14. I don't think I'll catch cold when I go outside.

15. I'm sure I'll think of some more tonight while I'm waiting to fall asleep.

I just loooooove maple syrup! Author of photo: Den Nation.

The most important thing I learnt about real Italians is that while they are proud of certain things in the Italian culture like food, history and architecture, in general they are NOT proud to be Italian. They know the image they project to the rest of Europe and are actually very disappointed with their country. A lot of Italian-Canadians are completely oblivious to this fact, often openly exclaiming how "Italian" they are. They are proud to be "Italian" and keep up the traditions (many of which are not Italian, but actually Italian-Canadian).

There are so many reasons to be proud of Canada. Things that affect everyday life like having a healthy government. I have realised that food or architecture doesn't make for happy people. I am proud that my country can offer such a good quality of life to both citizens and immigrants alike.

I still love Italy, though! Maybe I sound negative about Italy, but I have a soft spot in my heart for it. I can't just erase my heritage.

12 commentaires:

  1. So funny... because I can relate. Part of my family is Italian/from Corsica, and I have an Italian last name. I am often mistaken for Latina in both Latino countries and here in Canada.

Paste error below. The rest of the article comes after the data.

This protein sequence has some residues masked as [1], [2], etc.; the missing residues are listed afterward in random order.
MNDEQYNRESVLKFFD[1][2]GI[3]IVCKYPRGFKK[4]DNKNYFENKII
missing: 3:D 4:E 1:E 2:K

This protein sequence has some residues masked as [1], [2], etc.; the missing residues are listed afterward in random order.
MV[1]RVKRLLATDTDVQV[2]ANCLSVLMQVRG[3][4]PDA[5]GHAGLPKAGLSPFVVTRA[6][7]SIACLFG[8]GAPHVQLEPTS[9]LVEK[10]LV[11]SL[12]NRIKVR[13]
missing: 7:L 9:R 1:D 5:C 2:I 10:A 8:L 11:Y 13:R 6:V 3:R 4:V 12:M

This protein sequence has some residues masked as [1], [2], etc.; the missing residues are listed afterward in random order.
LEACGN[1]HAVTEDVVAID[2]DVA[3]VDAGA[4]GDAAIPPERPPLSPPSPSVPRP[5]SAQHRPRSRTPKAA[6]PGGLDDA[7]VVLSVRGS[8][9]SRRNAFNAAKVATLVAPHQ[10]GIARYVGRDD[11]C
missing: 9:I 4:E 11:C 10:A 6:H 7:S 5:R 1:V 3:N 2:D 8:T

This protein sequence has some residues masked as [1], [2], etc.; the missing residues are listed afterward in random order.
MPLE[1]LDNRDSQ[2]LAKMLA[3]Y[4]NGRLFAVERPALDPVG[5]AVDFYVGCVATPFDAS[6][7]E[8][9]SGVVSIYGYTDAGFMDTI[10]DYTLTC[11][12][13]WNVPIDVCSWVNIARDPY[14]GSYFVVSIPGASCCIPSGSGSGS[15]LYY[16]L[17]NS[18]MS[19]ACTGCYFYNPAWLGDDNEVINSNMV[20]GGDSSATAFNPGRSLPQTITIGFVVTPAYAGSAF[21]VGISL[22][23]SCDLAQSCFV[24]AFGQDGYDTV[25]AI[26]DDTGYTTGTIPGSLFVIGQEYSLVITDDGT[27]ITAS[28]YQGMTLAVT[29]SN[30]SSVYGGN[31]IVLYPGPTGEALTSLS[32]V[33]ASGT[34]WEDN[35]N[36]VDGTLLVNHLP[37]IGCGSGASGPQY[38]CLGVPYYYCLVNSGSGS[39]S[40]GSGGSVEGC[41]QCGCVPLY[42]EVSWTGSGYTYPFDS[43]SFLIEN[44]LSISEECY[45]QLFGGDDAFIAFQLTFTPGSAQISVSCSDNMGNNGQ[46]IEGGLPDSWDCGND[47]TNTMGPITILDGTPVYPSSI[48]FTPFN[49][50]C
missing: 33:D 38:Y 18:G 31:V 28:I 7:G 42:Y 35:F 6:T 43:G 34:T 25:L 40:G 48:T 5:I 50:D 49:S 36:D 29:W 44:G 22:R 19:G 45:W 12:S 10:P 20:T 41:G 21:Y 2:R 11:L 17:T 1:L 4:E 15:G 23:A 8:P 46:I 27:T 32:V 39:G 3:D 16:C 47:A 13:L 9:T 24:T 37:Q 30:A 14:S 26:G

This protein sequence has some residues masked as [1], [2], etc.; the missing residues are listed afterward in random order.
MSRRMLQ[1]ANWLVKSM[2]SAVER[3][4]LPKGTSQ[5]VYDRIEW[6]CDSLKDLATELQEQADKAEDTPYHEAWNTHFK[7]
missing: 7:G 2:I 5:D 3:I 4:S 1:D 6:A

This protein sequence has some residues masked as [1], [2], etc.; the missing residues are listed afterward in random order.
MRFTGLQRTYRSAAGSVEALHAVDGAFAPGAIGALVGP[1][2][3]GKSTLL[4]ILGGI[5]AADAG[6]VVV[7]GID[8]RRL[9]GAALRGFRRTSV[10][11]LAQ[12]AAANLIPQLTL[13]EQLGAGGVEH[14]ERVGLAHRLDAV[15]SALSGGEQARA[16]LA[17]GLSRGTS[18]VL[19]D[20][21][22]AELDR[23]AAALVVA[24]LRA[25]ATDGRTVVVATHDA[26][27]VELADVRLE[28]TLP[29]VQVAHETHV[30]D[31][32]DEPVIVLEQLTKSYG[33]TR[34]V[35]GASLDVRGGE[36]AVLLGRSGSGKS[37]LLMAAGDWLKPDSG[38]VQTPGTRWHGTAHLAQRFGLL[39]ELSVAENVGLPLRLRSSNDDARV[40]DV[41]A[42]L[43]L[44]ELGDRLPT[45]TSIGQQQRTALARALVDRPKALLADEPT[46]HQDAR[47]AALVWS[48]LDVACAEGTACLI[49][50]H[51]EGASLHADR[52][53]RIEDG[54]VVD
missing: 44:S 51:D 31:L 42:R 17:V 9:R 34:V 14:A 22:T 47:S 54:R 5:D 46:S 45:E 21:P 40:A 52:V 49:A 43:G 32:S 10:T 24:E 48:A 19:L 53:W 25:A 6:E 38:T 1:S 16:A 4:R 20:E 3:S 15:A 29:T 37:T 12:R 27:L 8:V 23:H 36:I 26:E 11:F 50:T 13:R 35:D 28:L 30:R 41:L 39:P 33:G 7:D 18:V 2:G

In my teens, I went trough a "where are my roots?" phase where I wanted to be more Italian. Now I don't relate to the culture anymore. I am European, for sure, French, and Canadian. But I speak more Spanish than Italian, for sure!

    1. You wanted to be Italian when you were a teenager?! I can't imagine that!

      Well, I should talk as when I was a teenager I couldn't imagine going through a "proudly Canadian and not Italian" phase at age 30. Only I hope that this is not a phase (see my response to Crystal below). I was so pro-Italy and anti-Canada back then. If I only knew then what I know now...

  2. BTW... I know you take your privacy seriously for reasons I understand but I would love to see a pic of you! I'm not being weird, it's just that we have so much in common, I wonder what you look like physically. If you ever feel like it... do email a shot :-)

    (I'm a visual person, not some weird voyeur :-D)